The Great Santini by Pat Conroy
He's all Marine --- fighter pilot, king of the clouds, and absolute ruler of his family, commanding his home like a soldiers' barracks. He's an egotist, a despot, and an abusive parent (to put it mildly). Ben is his oldest son, a born athlete whose best still never manages to satisfy the big man. Ben's got to stand up, even fight back, against a father who doesn't give in -- not to his men, not to his wife, and certainly not to his son. This semi-autobiographical novel, deemed too close to the truth by members of the Conroy family, drove a huge wedge between the author and his father, leading to a protracted estrangement. They made up after Robert Duvall lent a touch a movie-star charm and charisma in his film portrayal of this character you love to hate and hate to love.
The Adventures of Huckleberry Finn by Mark Twain
There's reason why Huck runs away to float down the Mississippi with Jim. And it all begins with Pap Finn, a mean drunk scum of a parental unit. In the 1800s, fathers could physically discipline their children (that's the meaning of the old phrase "corporal punishment") without having to worry about a caseworker from DCFS knocking on the cabin door, but bad dads like Pap, then as now, bring new meaning to the phrase "dead-beat dad." Huck may be an adventurous kid by nature, but his dad's egregious behavior does not induce him to stick around. Twain's portrait of trailer trash in the 19th Century is spot-on.
The Bluest Eye by Toni Morrison
Morrison's first novel sets a benchmark for despicable dads. Pecola Breedlove yearns to be white and beautiful when she is black and, by all accounts, ugly. She dreams about having blue eyes, which she thinks would solve her problems. Her father Cholly is an alcoholic who beats both Pecola and her mother and, in a drunken rage, attempts to burn their house down. He also eventually rapes and impregnates Pecola, who searches in vain for help from neighbors and family. Cholly might be a personification of self-hatred, internalized racism and social inequity, but his brutal anger is very real and, consequently, horrifying. No sympathy for this devil.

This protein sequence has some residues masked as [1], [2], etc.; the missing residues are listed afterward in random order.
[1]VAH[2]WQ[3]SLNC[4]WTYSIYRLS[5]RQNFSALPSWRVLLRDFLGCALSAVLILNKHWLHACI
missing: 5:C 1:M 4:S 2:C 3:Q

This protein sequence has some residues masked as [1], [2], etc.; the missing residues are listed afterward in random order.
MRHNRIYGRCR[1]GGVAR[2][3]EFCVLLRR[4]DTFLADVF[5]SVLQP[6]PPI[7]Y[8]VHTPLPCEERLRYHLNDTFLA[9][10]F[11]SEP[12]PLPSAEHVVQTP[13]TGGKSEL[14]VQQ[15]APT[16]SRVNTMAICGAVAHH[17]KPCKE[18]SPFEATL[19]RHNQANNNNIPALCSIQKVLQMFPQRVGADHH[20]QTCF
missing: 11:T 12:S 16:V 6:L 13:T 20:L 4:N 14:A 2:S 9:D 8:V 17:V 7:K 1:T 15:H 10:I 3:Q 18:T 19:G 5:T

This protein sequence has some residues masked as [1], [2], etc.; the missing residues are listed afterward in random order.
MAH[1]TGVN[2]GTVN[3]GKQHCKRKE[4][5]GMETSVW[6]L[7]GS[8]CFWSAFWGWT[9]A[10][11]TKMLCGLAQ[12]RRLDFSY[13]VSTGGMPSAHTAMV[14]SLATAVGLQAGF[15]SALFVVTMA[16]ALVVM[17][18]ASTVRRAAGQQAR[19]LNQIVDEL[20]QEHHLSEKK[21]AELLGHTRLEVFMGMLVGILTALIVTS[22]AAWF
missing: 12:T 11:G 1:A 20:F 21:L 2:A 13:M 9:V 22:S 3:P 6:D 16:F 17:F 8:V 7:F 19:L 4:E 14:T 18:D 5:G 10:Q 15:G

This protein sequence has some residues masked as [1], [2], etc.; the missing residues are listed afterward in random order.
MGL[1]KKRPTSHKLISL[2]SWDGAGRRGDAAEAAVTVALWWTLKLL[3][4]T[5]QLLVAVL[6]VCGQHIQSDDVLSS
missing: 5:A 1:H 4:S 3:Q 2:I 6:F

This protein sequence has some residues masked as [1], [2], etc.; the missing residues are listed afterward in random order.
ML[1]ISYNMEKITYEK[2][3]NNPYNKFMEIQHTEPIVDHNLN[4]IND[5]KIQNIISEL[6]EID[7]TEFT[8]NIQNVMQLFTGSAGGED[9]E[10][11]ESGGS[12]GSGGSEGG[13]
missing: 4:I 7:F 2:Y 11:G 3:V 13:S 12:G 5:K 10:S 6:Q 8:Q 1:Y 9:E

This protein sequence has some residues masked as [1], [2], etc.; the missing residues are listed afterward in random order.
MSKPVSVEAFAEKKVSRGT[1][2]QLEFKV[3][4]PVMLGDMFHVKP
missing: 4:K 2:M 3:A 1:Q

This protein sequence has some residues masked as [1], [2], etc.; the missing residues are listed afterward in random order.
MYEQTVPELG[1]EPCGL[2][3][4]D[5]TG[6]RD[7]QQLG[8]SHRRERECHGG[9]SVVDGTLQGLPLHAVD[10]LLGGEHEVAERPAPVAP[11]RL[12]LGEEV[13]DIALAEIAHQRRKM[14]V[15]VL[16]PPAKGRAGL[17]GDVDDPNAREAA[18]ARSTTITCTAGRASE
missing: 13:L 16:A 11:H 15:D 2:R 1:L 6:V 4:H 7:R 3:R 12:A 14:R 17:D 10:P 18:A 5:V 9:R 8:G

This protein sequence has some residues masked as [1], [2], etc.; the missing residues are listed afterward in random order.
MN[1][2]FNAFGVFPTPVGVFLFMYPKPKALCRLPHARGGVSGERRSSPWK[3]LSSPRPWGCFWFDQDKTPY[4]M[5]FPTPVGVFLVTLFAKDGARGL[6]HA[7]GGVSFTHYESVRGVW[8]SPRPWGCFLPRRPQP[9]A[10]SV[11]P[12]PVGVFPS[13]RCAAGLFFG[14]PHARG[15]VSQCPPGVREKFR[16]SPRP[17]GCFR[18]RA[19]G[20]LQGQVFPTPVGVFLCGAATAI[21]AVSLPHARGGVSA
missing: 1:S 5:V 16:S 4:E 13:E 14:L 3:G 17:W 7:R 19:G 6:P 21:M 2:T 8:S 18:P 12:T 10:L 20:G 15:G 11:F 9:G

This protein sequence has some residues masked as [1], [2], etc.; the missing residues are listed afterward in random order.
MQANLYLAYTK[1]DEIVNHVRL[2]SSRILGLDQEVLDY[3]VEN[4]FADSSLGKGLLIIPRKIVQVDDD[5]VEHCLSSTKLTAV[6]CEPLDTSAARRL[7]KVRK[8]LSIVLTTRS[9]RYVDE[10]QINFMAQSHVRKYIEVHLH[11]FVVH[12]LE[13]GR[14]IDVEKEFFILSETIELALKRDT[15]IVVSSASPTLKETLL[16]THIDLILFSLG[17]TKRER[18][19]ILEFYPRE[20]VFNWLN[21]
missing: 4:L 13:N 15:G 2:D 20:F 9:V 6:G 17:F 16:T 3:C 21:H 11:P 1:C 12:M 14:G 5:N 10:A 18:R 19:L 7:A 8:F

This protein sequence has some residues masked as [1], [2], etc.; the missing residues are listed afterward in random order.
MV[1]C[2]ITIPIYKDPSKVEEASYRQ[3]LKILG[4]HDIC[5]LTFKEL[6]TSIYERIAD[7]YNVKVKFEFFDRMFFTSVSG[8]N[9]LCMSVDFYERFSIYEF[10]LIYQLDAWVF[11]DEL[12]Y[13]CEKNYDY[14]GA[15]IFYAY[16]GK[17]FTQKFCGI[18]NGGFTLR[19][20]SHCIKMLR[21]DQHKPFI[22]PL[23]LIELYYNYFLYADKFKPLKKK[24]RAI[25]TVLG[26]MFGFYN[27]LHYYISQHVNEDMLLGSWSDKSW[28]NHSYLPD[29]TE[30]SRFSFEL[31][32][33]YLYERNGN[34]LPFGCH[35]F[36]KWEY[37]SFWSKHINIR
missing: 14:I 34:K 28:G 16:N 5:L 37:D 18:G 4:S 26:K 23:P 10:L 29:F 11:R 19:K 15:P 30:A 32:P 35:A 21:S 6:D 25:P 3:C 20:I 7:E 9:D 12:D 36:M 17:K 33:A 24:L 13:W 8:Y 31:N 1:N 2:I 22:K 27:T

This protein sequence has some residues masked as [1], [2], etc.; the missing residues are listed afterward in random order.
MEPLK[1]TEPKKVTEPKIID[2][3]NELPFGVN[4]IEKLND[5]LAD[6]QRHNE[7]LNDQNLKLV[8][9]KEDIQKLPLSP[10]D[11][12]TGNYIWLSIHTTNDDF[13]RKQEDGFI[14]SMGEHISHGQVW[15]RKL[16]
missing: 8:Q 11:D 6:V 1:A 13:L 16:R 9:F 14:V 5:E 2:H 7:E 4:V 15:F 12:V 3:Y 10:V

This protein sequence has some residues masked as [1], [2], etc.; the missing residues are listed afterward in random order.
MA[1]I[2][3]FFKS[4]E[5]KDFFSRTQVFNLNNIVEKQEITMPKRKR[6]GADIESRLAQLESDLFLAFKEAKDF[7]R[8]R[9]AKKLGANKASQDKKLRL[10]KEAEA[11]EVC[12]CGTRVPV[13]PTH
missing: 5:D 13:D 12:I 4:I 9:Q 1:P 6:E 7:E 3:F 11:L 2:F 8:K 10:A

I Know This Much is True by Wally Lamb
Ray, the patriarch of this family of tragic loonies, is not
a biological dad; he's an evil step-dad who adopts twin brothers, Dominick and Thomas, when he marries their mother. He's an ex-Navy thug who terrorizes the brothers throughout their childhood, particularly the weak-link Thomas, with all sorts of inventive physical and verbal tortures: duct-taping their fingers, leaving them by the side of the road, making them kneel on rice, and calling them names like "dirt," "garbage" and "greedy little pig." Consequently, Thomas turns out to be a paranoid schizophrenic and Dominick ends up in therapy as well. I'd like to roast this turkey on the grill for Father's Day.
Matilda by Roald Dahl
Harry joins his wife, Zinnia, who made the MILFs list in May. He's a "small ratty looking man" who wears loud checkered jackets and clashing ties. A scheming, used-car salesman works with crooks, he is a confirmed book-hater, going so far as to forbid his brilliant daughter Matilda from reading them. His forms of child-abuse run along the lines of ripping pages out of her books, calling her names, and forcing her to watch television, which, admittedly, can be a fate worse than death. In the film version, Danny Devito portrayed him to perfection, prompting critic Charles Taylor of Salon.com to describe the Wormwoods as "the apotheosis of middle-class bad taste." I don't necessarily agree with that; they are more along the lines of 20th Century tra